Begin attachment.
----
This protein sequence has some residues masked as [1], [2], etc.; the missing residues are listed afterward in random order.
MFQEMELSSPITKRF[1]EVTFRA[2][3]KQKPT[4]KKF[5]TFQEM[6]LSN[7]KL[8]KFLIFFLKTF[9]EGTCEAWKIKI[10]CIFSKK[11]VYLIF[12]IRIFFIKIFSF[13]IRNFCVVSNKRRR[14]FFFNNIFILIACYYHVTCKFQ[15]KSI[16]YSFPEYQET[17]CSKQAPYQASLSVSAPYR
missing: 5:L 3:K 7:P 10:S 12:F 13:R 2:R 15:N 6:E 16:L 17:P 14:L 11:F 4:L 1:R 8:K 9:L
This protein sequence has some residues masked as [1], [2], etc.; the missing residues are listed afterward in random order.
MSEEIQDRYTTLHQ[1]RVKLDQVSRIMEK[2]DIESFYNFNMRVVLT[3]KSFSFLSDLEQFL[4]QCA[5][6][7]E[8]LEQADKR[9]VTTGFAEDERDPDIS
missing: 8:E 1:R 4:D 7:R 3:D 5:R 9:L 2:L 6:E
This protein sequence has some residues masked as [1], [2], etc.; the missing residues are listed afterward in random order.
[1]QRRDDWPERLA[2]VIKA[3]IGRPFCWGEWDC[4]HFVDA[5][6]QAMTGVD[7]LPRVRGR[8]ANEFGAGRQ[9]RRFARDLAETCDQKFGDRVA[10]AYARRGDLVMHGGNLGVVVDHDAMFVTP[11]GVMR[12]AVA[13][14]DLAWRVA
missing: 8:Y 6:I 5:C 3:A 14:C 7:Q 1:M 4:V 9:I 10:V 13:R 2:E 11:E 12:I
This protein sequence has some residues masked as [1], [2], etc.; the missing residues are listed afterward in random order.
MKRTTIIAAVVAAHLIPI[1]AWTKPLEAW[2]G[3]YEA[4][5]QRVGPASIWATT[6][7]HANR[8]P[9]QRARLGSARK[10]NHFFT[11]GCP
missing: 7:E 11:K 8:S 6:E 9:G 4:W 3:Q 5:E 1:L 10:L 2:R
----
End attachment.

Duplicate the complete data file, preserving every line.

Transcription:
This protein sequence has some residues masked as [1], [2], etc.; the missing residues are listed afterward in random order.
MFQEMELSSPITKRF[1]EVTFRA[2][3]KQKPT[4]KKF[5]TFQEM[6]LSN[7]KL[8]KFLIFFLKTF[9]EGTCEAWKIKI[10]CIFSKK[11]VYLIF[12]IRIFFIKIFSF[13]IRNFCVVSNKRRR[14]FFFNNIFILIACYYHVTCKFQ[15]KSI[16]YSFPEYQET[17]CSKQAPYQASLSVSAPYR
missing: 5:L 3:K 7:P 10:S 12:F 13:R 2:R 15:N 6:E 16:L 17:P 14:L 11:F 4:L 1:R 8:K 9:L
This protein sequence has some residues masked as [1], [2], etc.; the missing residues are listed afterward in random order.
MSEEIQDRYTTLHQ[1]RVKLDQVSRIMEK[2]DIESFYNFNMRVVLT[3]KSFSFLSDLEQFL[4]QCA[5][6][7]E[8]LEQADKR[9]VTTGFAEDERDPDIS
missing: 8:E 1:R 4:D 7:R 3:D 5:R 9:L 2:L 6:E
This protein sequence has some residues masked as [1], [2], etc.; the missing residues are listed afterward in random order.
[1]QRRDDWPERLA[2]VIKA[3]IGRPFCWGEWDC[4]HFVDA[5][6]QAMTGVD[7]LPRVRGR[8]ANEFGAGRQ[9]RRFARDLAETCDQKFGDRVA[10]AYARRGDLVMHGGNLGVVVDHDAMFVTP[11]GVMR[12]AVA[13][14]DLAWRVA
missing: 8:Y 6:I 5:C 3:A 14:C 7:Q 1:M 4:V 9:I 10:V 13:R 2:E 11:E 12:I
This protein sequence has some residues masked as [1], [2], etc.; the missing residues are listed afterward in random order.
MKRTTIIAAVVAAHLIPI[1]AWTKPLEAW[2]G[3]YEA[4][5]QRVGPASIWATT[6][7]HANR[8]P[9]QRARLGSARK[10]NHFFT[11]GCP
missing: 7:E 11:K 8:S 6:E 9:G 4:W 3:Q 5:E 1:L 10:L 2:R